Wanda Shelling’s hip pain built for years. As her cartilage wore down, her mobility suffered. Over time, she couldn’t stand up straight, bend over to pick things up, or even put socks on. But after a 50-minute procedure, she was up walking in just 7 hours.
“For the first time in years, I could stand up straight and walk with normal gait,” she says.
On November 28, 2018, Dr. Donald Hohman performed our region’s first ever custom hip replacement surgery at Texas Health Center for Diagnostics & Surgery, Plano. Rather than choosing the prosthetic from a variety of pre-made sizes, improved imaging has allowed prosthetic manufacturers to make a hip joint that is made just for the patient without cost increases. Just as a tailored suit or dress fits better than one off the rack, these custom joints fit better and avoid risk.
Hips need replacing when the cartilage at the end of the femur is worn down, causing increasing pain. If untreated, it can be debilitating. The surgery can be complicated, and if a person has unusual anatomy, the replacement hips may not be the right fit. The pre-made hips can often result in small changes in leg length, pinching, internal bleeding, and changing the way patients walk.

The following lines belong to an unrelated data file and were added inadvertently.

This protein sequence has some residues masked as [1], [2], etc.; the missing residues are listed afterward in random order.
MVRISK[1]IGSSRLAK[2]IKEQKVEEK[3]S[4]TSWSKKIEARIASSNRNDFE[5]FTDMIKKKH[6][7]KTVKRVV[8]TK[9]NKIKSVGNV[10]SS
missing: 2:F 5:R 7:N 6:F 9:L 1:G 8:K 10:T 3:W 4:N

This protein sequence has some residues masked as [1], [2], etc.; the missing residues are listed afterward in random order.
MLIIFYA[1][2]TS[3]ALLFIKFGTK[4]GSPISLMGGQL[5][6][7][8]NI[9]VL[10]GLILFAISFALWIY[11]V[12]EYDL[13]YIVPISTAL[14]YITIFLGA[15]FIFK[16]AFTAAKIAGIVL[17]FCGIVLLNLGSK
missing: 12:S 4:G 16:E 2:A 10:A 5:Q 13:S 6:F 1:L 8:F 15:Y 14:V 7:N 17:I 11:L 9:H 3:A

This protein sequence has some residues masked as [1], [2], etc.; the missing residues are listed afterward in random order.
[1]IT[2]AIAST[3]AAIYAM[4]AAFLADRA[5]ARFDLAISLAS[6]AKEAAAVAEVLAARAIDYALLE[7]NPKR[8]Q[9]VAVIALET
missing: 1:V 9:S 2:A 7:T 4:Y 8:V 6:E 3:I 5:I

In traditional hip replacements, surgeons keep a variety of sizes at the ready once the patient is opened up, choosing the best fit from mass-produced prosthetics. Now, high-definition 3D scans measure the joint, and the images are sent to Conformis, who manufacturers the titanium custom hip replacements.
Hohman, who is part of Texas Orthopedic Associates, is in an early-release group of surgeons who are able to test new technologies, and received training on how to perform the custom hip replacement surgery.
“The future of joint replacement is going to involve more and more of these technological advances,” Hohman says. “It better accommodates their unique anatomy.”
The surgery includes a 3D printed guide for where to make the cuts and how to position the joint and socket. Because surgeons don’t have to make any choices about which joint to use once the patient is opened up, the surgery is much quicker and reduces the chance of infection, cutting surgery time in half. And for the contracts at the center, Hohman says the surgery won’t be any more expensive than a normal hip replacement.
In two conversations on either side of physical therapy appointments in early December, Wanda Shelling was effusive in her praise of the procedure.
“I have been amazed, absolutely amazed,” she says.
When Shelling, 63, heard about the new surgery, she was all in.
“I saw how customized it was to your body, and it made more sense than what I call the off-the-shelf models,” she says.
She did the 3D scan, waited eight weeks, and the prosthetic was ready. The surgery lasted less than an hour and a week later she was up and walking around without pain for the first time in years. “Every day is like a birthday,” she says. “I couldn’t say anything better.”
She has only needed a few of her pain pills and isn’t even taking Tylenol just a week after the surgery. She looks forward to picking up grandchildren, dressing herself, and doing chores around the house. Because the custom hip is a quicker surgery, shorter recovery, and is the same price as the traditional model Shelling hopes others will follow her lead. “I hope others can enjoy the same relief.”
Article courtesy of D Healthcare